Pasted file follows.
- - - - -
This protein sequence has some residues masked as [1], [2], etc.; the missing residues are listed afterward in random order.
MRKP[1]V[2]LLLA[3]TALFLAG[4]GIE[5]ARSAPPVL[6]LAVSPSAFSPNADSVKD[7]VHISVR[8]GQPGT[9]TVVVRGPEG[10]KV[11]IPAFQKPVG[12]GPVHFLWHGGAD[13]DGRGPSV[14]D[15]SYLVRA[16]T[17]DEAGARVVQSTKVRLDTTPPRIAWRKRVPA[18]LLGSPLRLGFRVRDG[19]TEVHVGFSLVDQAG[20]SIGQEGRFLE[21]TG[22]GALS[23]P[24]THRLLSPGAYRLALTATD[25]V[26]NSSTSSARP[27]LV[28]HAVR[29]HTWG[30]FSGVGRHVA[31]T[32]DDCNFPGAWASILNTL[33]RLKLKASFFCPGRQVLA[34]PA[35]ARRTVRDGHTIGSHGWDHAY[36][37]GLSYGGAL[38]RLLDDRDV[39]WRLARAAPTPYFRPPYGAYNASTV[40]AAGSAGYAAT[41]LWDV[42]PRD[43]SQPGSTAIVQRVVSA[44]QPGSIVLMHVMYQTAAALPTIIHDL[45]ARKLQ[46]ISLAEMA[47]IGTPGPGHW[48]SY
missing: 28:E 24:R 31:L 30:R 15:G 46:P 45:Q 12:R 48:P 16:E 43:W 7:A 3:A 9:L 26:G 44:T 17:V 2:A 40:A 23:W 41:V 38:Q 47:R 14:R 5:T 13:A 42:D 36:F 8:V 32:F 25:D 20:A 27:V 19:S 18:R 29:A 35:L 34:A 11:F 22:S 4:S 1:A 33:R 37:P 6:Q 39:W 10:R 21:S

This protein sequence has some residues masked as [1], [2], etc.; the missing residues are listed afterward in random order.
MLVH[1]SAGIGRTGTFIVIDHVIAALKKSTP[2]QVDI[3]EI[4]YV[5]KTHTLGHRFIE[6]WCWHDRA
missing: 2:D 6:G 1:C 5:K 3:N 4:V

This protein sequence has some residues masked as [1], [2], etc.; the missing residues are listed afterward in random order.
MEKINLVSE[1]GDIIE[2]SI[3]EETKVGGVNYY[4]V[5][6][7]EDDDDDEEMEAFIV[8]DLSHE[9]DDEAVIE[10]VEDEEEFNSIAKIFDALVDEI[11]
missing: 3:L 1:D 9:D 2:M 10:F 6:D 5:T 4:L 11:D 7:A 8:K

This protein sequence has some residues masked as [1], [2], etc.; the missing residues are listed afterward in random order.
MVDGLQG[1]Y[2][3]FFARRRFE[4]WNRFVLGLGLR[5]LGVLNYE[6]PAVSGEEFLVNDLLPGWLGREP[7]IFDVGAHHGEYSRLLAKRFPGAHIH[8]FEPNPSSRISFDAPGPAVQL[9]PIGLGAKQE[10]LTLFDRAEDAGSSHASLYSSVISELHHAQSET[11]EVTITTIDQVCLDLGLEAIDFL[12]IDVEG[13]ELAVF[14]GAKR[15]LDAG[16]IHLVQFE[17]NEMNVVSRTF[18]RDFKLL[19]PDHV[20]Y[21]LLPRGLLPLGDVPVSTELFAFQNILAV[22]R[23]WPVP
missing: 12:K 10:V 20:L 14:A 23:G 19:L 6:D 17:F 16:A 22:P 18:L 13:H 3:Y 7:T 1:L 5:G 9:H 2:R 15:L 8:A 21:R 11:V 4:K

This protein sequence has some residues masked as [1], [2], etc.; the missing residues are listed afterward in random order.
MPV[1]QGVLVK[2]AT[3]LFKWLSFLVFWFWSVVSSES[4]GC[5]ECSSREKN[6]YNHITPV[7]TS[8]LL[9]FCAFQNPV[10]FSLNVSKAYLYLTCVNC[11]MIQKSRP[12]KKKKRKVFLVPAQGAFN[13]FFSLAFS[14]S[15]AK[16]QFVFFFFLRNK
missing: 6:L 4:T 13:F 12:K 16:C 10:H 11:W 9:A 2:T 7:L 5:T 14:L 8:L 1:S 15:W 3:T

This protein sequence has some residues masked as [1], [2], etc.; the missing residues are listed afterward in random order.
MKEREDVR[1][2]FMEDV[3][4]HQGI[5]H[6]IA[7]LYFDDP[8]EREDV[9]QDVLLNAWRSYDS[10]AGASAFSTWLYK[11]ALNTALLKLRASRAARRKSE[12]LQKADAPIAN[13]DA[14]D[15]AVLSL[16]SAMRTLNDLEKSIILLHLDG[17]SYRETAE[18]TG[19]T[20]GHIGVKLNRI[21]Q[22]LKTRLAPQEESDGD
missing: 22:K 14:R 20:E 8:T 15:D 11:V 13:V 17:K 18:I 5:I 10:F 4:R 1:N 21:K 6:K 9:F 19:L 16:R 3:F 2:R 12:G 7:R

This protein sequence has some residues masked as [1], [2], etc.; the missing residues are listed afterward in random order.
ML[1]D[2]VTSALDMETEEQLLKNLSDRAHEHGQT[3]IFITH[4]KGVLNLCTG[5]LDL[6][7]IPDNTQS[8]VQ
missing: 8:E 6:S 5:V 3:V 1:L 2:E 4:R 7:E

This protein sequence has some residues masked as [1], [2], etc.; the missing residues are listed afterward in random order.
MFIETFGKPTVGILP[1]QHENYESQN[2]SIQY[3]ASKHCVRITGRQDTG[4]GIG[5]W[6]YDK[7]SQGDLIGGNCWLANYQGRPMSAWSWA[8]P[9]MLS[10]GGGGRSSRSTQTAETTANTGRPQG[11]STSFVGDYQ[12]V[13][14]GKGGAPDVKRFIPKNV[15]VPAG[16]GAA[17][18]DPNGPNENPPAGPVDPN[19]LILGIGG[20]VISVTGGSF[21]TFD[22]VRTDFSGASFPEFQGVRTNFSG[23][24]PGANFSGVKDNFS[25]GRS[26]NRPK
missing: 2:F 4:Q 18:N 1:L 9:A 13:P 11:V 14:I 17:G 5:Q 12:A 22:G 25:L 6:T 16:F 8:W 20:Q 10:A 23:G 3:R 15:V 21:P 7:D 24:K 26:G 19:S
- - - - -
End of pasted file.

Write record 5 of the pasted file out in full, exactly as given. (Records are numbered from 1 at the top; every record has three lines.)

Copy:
This protein sequence has some residues masked as [1], [2], etc.; the missing residues are listed afterward in random order.
MPV[1]QGVLVK[2]AT[3]LFKWLSFLVFWFWSVVSSES[4]GC[5]ECSSREKN[6]YNHITPV[7]TS[8]LL[9]FCAFQNPV[10]FSLNVSKAYLYLTCVNC[11]MIQKSRP[12]KKKKRKVFLVPAQGAFN[13]FFSLAFS[14]S[15]AK[16]QFVFFFFLRNK
missing: 6:L 4:T 13:F 12:K 16:C 10:H 11:W 9:A 2:T 7:L 5:T 14:L 8:L 1:S 15:W 3:T